Whether hydrogen and methane gas produced during lactulose breath test (LBT) are associated with symptoms of irritable bowel syndrome (IBS) is not determined. We aimed to investigate whether hydrogen and methane on LBT are associated with IBS symptoms. Sixty-eight IBS patients meeting the Rome III criteria for IBS, and 55 healthy controls, underwent LBT. The IBS subjects recorded their customary gastrointestinal symptoms on a questionnaire using visual analogue scales. LBT positivity was defined to be above 20 ppm rise of hydrogen or 10 ppm rise of methane within 90 min. Gas amounts produced during LBT were determined by calculating area under the curve of hydrogen and methane excretion. Symptom severity scores were not different between the LBT (+) IBS and LBT (-) IBS subjects and also between methane producers and non-methane producers. Gas amounts produced during LBT were not associated with IBS symptoms, except a weak correlation between total gas amounts and a few IBS symptoms such as bloating (r = 0.324, P = 0.039), flatulence (r = 0.314, P = 0.046) and abdominal pain (r = 0.364, P = 0.018) only in LBT (+) IBS. In conclusion, hydrogen and methane gas on LBT are not useful for predicting the customary symptoms and subtypes of IBS.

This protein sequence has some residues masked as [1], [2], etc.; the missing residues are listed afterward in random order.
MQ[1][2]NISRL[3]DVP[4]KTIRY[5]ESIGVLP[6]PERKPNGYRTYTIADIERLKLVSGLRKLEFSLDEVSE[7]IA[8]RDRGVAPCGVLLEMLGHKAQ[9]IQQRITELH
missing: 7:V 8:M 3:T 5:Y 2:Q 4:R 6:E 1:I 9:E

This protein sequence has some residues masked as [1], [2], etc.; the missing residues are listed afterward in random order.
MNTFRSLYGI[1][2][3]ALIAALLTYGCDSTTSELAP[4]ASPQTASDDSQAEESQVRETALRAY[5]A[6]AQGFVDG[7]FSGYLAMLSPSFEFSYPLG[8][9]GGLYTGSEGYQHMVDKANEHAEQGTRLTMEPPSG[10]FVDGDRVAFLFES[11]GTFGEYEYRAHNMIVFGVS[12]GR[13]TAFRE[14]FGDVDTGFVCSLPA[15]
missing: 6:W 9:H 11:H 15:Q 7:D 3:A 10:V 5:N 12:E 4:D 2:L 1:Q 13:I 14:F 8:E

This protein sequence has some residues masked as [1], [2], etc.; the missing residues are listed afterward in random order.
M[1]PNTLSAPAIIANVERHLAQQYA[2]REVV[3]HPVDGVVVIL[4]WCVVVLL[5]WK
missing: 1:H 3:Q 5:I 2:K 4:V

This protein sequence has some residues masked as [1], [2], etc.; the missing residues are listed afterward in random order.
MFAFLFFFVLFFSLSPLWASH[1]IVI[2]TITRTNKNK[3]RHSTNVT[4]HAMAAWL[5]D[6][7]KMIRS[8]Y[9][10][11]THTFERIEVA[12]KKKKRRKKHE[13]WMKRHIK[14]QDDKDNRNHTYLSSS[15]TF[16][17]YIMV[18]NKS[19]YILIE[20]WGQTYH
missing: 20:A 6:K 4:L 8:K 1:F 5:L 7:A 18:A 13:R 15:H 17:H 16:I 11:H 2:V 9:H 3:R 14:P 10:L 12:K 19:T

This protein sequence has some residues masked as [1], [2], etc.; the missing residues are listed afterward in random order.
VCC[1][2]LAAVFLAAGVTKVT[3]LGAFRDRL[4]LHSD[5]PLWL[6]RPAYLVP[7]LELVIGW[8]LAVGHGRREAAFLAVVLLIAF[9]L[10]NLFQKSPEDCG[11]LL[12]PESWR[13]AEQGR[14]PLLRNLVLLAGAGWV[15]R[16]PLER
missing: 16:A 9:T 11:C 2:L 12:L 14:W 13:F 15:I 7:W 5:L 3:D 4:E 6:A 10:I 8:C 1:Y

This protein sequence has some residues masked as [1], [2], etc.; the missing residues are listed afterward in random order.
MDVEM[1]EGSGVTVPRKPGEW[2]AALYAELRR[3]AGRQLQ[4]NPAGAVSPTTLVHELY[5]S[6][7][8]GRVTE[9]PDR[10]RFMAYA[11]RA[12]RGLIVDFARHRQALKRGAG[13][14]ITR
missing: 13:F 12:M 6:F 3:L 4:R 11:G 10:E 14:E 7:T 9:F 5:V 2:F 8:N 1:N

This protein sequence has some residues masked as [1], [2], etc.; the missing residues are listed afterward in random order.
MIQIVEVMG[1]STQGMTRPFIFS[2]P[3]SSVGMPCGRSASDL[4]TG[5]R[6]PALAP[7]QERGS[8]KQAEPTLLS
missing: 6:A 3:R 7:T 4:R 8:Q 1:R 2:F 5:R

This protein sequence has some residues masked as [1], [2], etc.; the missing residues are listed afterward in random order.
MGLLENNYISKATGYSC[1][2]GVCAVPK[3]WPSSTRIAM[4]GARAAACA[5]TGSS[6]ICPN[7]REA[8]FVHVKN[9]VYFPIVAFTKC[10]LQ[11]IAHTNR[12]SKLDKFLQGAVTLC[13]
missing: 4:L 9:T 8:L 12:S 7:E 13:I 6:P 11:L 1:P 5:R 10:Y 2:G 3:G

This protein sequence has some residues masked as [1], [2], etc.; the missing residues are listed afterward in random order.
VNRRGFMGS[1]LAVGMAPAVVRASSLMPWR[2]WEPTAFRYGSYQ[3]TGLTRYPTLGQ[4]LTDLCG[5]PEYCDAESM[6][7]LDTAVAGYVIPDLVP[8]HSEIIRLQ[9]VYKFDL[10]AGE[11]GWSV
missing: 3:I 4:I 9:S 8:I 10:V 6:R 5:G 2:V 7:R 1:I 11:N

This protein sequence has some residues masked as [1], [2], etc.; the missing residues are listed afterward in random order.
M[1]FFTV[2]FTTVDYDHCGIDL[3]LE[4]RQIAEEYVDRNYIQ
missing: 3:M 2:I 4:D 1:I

Keywords: Hydrogen; Intestinal Gas; Irritable Bowel Syndrome; Lactulose Breath Test; Methane.